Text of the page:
5 Tips for Off-Roading in Sand
August 07, 2014
Sand is one of the most fun off-road surfaces to drive on. From the wide open spaces that sand provides to the huge plumes of sand that fly behind you, driving in sand is great. While fun, off-roading in sand presents you with an entirely different set of tips and safety precautions that you don’t normally see in non-sand situations. Check out the five tips below to enjoy driving in sand and to keep safe and not get stuck. RELATED: How to Choose the Best G.O.O.D. Truck
Understand the Consistency of the Sand You’re In
All sand is not created alike. From deserts to the beach, you’ll experience a variety of sandy conditions that all come with their own special needs. Harder-packed sand means there’s more water present and that means lower gears are your best option to not get stuck. For softer, dryer sand you want to stay in the higher set of gears. Knowing when to alternate between these two is important so you don’t get stuck and can go as fast as possible while staying safe.
Drop Tire Pressure
Sand loves fat tires. Unless you’re planning on buying a special set of sand tires, all you have to do is drop the tire pressure of your current off-road tires by 10-12 PSI below the standard pressure.
This will give you a little more surface area to help avoid digging yourself a rut you can’t get out of. Just make sure you restore the proper driving pressure before driving on the road again.
Always Keep Momentum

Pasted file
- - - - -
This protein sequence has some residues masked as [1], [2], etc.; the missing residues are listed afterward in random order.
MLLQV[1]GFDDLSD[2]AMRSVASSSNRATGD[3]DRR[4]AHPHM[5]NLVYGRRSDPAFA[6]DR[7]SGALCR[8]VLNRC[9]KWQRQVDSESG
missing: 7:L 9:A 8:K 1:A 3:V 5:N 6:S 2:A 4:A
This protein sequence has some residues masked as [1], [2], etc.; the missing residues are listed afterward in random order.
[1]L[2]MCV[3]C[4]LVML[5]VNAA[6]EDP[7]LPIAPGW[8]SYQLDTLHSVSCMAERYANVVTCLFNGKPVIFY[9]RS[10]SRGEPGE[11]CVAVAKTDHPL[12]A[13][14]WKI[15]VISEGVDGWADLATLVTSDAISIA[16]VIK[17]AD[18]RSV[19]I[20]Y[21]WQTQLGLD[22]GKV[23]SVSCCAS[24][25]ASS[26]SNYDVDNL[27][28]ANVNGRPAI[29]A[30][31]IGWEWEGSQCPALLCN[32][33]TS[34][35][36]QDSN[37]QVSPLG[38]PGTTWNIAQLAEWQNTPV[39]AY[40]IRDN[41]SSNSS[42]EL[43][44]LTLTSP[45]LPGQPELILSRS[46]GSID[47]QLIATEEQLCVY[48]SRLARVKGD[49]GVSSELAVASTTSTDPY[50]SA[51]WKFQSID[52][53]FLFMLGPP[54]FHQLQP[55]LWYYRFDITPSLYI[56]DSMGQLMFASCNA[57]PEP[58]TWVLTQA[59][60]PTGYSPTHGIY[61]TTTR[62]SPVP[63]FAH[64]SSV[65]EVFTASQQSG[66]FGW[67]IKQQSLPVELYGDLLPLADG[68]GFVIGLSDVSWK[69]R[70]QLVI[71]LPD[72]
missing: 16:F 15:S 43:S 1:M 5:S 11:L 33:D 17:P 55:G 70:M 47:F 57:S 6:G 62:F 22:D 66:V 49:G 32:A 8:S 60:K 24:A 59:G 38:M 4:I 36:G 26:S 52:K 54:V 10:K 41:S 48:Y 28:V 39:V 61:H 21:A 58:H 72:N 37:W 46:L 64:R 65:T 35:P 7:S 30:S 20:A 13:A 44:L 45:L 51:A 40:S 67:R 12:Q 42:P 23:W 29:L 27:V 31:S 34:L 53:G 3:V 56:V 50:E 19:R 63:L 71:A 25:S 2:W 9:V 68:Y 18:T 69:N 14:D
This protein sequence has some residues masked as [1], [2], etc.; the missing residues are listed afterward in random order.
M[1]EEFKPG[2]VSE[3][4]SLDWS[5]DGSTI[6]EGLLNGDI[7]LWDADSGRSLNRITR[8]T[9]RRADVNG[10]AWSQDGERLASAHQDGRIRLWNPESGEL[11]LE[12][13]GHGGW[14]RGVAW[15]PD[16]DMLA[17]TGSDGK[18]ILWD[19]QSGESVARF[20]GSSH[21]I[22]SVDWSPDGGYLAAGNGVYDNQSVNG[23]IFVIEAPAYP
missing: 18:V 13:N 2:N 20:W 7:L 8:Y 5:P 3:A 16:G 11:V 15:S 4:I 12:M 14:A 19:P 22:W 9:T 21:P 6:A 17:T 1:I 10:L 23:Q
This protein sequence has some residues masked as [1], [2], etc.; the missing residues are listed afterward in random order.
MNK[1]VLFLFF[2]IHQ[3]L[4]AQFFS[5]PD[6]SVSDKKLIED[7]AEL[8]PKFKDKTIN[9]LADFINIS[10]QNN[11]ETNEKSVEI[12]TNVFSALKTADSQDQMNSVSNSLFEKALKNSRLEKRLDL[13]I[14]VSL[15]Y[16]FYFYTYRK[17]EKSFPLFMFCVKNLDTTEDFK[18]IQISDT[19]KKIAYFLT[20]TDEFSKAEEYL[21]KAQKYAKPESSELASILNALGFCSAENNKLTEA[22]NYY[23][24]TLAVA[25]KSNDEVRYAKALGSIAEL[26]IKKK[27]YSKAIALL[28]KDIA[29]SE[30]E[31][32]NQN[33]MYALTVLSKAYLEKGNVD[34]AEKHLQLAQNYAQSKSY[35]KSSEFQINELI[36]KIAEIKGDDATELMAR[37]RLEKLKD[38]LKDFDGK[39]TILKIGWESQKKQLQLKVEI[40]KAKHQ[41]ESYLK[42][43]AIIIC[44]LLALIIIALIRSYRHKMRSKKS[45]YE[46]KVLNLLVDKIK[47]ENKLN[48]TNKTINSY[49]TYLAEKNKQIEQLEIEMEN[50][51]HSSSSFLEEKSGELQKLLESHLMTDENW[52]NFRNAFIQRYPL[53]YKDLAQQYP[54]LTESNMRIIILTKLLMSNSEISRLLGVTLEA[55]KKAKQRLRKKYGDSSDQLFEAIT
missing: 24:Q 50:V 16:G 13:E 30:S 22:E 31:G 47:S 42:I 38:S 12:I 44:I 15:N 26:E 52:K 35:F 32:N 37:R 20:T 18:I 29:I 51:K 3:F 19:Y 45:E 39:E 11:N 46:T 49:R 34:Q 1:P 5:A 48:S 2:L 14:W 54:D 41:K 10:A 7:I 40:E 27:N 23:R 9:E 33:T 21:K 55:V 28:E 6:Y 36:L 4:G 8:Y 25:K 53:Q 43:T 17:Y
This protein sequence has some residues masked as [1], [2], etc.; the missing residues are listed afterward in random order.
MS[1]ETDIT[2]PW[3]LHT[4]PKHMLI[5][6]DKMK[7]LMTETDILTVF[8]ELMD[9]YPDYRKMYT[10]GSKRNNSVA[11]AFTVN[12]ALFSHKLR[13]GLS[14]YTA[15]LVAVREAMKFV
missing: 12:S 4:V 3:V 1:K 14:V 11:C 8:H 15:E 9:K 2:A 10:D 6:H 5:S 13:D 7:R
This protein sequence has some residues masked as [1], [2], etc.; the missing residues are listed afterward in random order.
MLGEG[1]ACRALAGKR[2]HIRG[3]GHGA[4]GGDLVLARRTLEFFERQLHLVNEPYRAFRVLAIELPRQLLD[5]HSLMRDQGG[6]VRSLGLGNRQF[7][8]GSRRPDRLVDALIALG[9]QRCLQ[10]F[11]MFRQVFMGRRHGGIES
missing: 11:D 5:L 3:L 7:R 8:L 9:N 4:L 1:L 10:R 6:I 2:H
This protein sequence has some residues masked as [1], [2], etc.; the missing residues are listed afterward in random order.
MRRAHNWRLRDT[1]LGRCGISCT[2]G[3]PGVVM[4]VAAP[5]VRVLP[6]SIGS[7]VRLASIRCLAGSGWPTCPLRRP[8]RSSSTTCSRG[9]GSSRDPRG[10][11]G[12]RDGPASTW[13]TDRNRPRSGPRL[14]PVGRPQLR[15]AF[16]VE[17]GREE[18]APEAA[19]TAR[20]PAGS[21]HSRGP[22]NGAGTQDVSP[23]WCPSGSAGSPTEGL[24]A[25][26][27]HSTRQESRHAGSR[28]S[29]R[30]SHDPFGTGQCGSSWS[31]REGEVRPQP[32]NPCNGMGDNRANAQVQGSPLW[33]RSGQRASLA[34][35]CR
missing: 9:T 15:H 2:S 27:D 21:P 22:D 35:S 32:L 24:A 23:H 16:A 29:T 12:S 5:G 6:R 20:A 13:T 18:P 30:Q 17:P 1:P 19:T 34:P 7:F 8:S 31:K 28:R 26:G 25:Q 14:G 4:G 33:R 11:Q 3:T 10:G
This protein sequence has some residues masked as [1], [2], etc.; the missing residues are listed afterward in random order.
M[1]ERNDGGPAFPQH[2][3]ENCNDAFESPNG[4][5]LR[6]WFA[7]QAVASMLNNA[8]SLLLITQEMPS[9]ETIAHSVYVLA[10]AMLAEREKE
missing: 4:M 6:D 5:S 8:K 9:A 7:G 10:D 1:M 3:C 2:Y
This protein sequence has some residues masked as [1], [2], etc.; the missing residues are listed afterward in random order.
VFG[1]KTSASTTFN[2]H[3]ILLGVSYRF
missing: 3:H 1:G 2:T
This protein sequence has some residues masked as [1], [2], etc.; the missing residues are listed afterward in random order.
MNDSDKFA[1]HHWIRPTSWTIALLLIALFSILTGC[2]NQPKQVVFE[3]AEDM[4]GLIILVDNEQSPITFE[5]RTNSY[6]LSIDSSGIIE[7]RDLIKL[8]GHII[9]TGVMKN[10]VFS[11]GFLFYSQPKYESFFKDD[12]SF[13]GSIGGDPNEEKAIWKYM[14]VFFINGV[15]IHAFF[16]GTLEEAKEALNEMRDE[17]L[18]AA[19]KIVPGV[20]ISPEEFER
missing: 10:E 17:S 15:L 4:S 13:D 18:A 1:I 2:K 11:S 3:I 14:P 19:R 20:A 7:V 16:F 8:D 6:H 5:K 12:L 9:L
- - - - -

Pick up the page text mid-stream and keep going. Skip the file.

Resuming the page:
When driving in loose material like sand, momentum is your friend. When you’re in sand you have traction for just about as long as you have momentum. If you slow down too much you run the risk of losing traction and momentum altogether.
If you do have to stop, try to make it near the top of a dune or hill so you can use gravity to help give you momentum once again. Never try to go up a hill or dune from a dead stop. SEE ALSO: 7 Common Off-Road Myths BUSTED!
Avoid Sharp Turns
When making turns, the tighter the turn is the more speed you lose in the process. This means you should make your turns as wide as possible so you lose as little momentum as possible. Avoiding sharp turns also helps keep you from digging into the sand and causing a rollover. These can happen unexpectedly and really ruin a day. Make those turns wide and you’ll be good.
Have Proper Supplies and Equipment
The last and possibly most important tip is to be like the Boy Scouts and Be Prepared. Make sure you have enough water for you and your radiator in case it springs a leak or boils over. In case you get stuck for a while you should make sure you have an emergency kit as well as at least a day’s worth of food, ideally in energy bars.
Make sure you have a tall antenna with a flag attached so others can see you as well as a small toolkit for fixing any issues that happen in the sand. Do all of these and you’ll be sure to have a great time in the sand.